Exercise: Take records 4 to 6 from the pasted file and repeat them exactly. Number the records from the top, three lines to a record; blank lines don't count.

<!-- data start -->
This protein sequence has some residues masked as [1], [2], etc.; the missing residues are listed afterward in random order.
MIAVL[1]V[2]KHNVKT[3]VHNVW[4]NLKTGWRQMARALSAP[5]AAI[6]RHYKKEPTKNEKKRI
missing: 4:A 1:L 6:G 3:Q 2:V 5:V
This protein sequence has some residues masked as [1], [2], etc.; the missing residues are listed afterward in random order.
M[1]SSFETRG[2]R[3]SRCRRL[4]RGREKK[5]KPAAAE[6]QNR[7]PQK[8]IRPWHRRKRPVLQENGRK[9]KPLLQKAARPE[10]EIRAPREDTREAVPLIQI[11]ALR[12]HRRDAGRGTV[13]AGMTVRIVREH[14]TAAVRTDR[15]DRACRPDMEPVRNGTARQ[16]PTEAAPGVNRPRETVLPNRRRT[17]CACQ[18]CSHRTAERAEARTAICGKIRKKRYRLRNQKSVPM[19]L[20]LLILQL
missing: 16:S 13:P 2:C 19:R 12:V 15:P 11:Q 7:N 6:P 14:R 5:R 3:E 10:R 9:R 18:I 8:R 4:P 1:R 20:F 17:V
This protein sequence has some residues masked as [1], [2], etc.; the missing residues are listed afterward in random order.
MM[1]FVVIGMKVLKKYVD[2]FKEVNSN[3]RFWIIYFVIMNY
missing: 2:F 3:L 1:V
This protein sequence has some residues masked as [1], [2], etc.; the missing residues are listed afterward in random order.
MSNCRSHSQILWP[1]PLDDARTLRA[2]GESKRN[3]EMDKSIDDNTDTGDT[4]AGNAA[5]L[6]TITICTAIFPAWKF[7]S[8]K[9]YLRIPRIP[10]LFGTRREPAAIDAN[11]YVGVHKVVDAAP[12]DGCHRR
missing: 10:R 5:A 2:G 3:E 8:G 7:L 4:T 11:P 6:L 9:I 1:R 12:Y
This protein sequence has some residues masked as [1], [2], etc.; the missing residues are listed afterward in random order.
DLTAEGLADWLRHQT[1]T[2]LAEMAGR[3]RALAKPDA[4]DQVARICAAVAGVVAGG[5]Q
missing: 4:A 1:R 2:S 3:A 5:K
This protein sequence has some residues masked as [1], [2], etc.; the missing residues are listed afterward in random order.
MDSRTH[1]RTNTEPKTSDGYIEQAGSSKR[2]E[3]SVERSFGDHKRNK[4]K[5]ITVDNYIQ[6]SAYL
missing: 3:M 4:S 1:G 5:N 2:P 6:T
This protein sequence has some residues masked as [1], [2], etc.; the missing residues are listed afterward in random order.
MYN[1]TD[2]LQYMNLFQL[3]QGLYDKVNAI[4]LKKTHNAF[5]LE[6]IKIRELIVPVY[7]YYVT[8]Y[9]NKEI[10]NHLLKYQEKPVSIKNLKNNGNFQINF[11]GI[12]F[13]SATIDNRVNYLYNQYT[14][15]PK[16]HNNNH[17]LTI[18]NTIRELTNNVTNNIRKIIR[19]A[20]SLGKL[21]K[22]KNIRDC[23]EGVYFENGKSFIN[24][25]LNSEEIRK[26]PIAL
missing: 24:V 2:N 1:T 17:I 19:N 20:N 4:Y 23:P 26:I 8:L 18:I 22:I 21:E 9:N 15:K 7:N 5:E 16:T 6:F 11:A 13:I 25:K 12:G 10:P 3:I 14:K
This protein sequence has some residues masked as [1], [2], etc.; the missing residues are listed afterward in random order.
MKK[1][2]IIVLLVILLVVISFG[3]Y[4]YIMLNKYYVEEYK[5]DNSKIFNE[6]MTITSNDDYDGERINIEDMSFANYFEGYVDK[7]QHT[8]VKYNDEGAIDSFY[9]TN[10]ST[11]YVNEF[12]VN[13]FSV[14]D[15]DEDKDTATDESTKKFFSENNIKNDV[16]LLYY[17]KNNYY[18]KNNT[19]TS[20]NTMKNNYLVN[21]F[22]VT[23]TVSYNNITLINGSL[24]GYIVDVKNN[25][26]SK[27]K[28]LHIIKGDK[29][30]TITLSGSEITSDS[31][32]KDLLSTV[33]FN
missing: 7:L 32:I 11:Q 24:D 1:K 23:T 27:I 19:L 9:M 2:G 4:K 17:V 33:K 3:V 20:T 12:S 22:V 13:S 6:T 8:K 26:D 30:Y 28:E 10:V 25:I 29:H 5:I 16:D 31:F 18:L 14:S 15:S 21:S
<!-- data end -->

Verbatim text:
This protein sequence has some residues masked as [1], [2], etc.; the missing residues are listed afterward in random order.
MSNCRSHSQILWP[1]PLDDARTLRA[2]GESKRN[3]EMDKSIDDNTDTGDT[4]AGNAA[5]L[6]TITICTAIFPAWKF[7]S[8]K[9]YLRIPRIP[10]LFGTRREPAAIDAN[11]YVGVHKVVDAAP[12]DGCHRR
missing: 10:R 5:A 2:G 3:E 8:G 7:L 4:T 11:P 6:L 9:I 1:R 12:Y
This protein sequence has some residues masked as [1], [2], etc.; the missing residues are listed afterward in random order.
DLTAEGLADWLRHQT[1]T[2]LAEMAGR[3]RALAKPDA[4]DQVARICAAVAGVVAGG[5]Q
missing: 4:A 1:R 2:S 3:A 5:K
This protein sequence has some residues masked as [1], [2], etc.; the missing residues are listed afterward in random order.
MDSRTH[1]RTNTEPKTSDGYIEQAGSSKR[2]E[3]SVERSFGDHKRNK[4]K[5]ITVDNYIQ[6]SAYL
missing: 3:M 4:S 1:G 5:N 2:P 6:T